Interview with Syrian participant Delgash Hussein

Published on
جمعة, 23/10/2015 - 16:23

Who? Hussein Delgash
From: Syria
Age: 29
In Belgium since: 2012
Integration programme at bon: 2013

“I have three brothers and five sisters. Two of my sisters are still with my parents in Syria. I myself have fled three years ago. One brother and sister now live in Lebanon. One sister took her husband and family to Germany. Two of my brothers moved to Turkey, one of my sisters is on her way. The war in Syria has been going on for four years now. None of us would have left the country if it hadn't been for the war. Damascus was a very pleasant city to live in: it's always summer. Not quite like Belgium, where you go outside in sunny weather with a pair of shorts, an umbrella and a scarf! We had a great life without the war."

What was life like in Syria?
“I was born in Kurdish Syria but lived in Damascus for 17 years. I had a barbershop which was doing well, working hard but making a nice living. I lived with my parents and we always ate together. Before I had my barbershop, I was working as a tailor. I've been to school from age seven to thirteen, in Arabic. When I arrived here, I had to learn the Roman alphabet. I followed an integration course and then learned Dutch with Brusselleer."

What are you doing now?
“I've followed a four-month basic training as assistant chef at VDAB and am starting the subsequent module. I would like to work in an institutional kitchen."

So you're learning how to cook 'Belgian'? Do you like Belgian food?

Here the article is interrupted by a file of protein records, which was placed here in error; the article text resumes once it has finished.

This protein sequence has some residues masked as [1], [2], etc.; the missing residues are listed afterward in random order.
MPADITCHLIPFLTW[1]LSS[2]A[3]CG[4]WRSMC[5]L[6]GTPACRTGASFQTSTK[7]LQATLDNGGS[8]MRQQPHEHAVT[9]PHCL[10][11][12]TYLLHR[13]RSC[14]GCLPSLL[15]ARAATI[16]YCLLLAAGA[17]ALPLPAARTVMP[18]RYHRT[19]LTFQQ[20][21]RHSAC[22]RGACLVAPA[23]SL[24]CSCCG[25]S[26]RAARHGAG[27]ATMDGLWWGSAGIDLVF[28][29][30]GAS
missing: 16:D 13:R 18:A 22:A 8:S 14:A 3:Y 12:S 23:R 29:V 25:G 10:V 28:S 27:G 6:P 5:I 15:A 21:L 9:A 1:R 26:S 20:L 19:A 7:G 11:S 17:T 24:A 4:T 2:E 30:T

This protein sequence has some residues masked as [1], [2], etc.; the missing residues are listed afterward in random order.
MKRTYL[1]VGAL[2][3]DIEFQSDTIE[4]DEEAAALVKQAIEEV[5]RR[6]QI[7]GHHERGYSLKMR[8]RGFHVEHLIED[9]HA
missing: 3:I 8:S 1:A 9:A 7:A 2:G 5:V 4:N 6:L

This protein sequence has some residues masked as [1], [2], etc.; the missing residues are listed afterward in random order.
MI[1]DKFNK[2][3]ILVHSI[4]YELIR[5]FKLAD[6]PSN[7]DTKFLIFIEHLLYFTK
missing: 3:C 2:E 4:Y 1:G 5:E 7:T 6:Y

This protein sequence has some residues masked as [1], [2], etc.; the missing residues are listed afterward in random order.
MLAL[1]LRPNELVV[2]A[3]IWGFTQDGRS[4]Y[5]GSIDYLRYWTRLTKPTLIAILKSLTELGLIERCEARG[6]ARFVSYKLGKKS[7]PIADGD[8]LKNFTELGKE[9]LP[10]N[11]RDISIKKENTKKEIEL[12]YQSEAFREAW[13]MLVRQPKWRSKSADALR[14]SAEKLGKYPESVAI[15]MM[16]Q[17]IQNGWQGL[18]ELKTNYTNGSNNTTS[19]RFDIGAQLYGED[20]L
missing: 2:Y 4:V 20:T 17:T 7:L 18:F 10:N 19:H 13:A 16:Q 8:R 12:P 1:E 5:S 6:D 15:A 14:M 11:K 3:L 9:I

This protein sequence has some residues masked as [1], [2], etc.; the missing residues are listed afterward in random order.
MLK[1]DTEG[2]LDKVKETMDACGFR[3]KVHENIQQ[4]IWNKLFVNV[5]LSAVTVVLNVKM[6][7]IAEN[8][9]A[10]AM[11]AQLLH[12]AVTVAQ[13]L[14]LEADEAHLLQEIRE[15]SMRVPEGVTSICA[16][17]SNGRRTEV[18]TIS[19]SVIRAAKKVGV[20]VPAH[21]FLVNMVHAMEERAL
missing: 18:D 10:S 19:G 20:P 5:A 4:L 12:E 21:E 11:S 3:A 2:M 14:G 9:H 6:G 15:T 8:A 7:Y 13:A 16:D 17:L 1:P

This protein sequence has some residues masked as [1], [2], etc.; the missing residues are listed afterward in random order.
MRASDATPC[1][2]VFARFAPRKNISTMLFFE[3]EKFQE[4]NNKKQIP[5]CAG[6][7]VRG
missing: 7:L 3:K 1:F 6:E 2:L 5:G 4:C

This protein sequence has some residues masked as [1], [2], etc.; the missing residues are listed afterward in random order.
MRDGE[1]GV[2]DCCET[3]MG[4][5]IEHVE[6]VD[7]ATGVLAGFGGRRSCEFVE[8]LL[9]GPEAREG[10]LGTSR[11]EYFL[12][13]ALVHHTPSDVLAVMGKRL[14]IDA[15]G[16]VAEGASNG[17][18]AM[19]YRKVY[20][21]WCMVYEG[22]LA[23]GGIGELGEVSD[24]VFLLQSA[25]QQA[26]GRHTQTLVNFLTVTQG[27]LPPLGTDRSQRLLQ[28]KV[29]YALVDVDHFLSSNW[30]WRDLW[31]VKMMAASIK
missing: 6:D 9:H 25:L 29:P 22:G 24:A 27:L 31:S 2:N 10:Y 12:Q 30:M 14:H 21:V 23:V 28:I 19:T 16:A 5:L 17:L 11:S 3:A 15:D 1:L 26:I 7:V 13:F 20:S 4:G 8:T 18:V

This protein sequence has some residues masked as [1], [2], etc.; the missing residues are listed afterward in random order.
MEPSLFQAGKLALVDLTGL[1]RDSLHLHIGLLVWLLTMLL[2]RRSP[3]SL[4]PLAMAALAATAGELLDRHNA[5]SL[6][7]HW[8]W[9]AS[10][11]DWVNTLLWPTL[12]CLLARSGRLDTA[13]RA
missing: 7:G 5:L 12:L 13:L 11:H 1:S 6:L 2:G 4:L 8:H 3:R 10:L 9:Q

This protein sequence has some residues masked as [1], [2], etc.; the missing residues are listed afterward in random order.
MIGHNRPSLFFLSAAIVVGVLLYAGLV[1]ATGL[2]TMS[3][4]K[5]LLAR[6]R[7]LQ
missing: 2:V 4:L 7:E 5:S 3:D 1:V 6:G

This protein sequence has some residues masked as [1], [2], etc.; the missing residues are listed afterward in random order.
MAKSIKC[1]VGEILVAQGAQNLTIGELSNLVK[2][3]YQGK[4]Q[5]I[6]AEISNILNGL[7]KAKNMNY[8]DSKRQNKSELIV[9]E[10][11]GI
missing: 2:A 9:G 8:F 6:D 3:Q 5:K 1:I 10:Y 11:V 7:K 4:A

“In the beginning I found it quite odd. I still have to learn a lot of new ingredients. I have a picture dictionary that is very helpful: all ingredients and cooking equipment are pictured with their Dutch names. And I do like a lot of the dishes, like mashed potatoes, fish and fish stock, waffles and of course fries. Then there are other things I still don't like: Brussels sprouts, endives and leeks. Maybe one day I'll start a Syrian restaurant, but I need money to do that. I first want to earn some money to help my family."

Do you keep in touch with your parents?
“I bought a smartphone here to be able to call them. But it isn't easy. They have a lot of blackouts due to the many attacks and bombings, often leaving only a few hours of electricity a day. I'm not really afraid something would happen to them; they live in a village, where they are safe. The war and violence happen outside the village. Their freedom of movement is small, but I don't have to fear for their lives."

How did you end up in Belgium?
“It was a long journey. I had a passport, so I could just take the car to Turkey. Once I crossed the border, I took the bus to Istanbul. That was easy enough: I just had to pay the bus fare. From Istanbul I got to Tanzania with some traffickers and after that I went to Kenya. Finally, I came from Kenya to Belgium. It's a strange route, but that's the way it was."

Would you like your parents to come live here as well?
“Not really. I would like to live close to my parents to be able to take care of them, but they are too old to move to Belgium. Their life is over there, in Syria. It pains me that our beautiful cities have been destroyed. And it hurts to think that children die from stabbings. But I hope to be able to return one day, that life in Syria can be beautiful again. All Syrian people are good, it's the war that is ugly."

Thanks to Marianne Buyck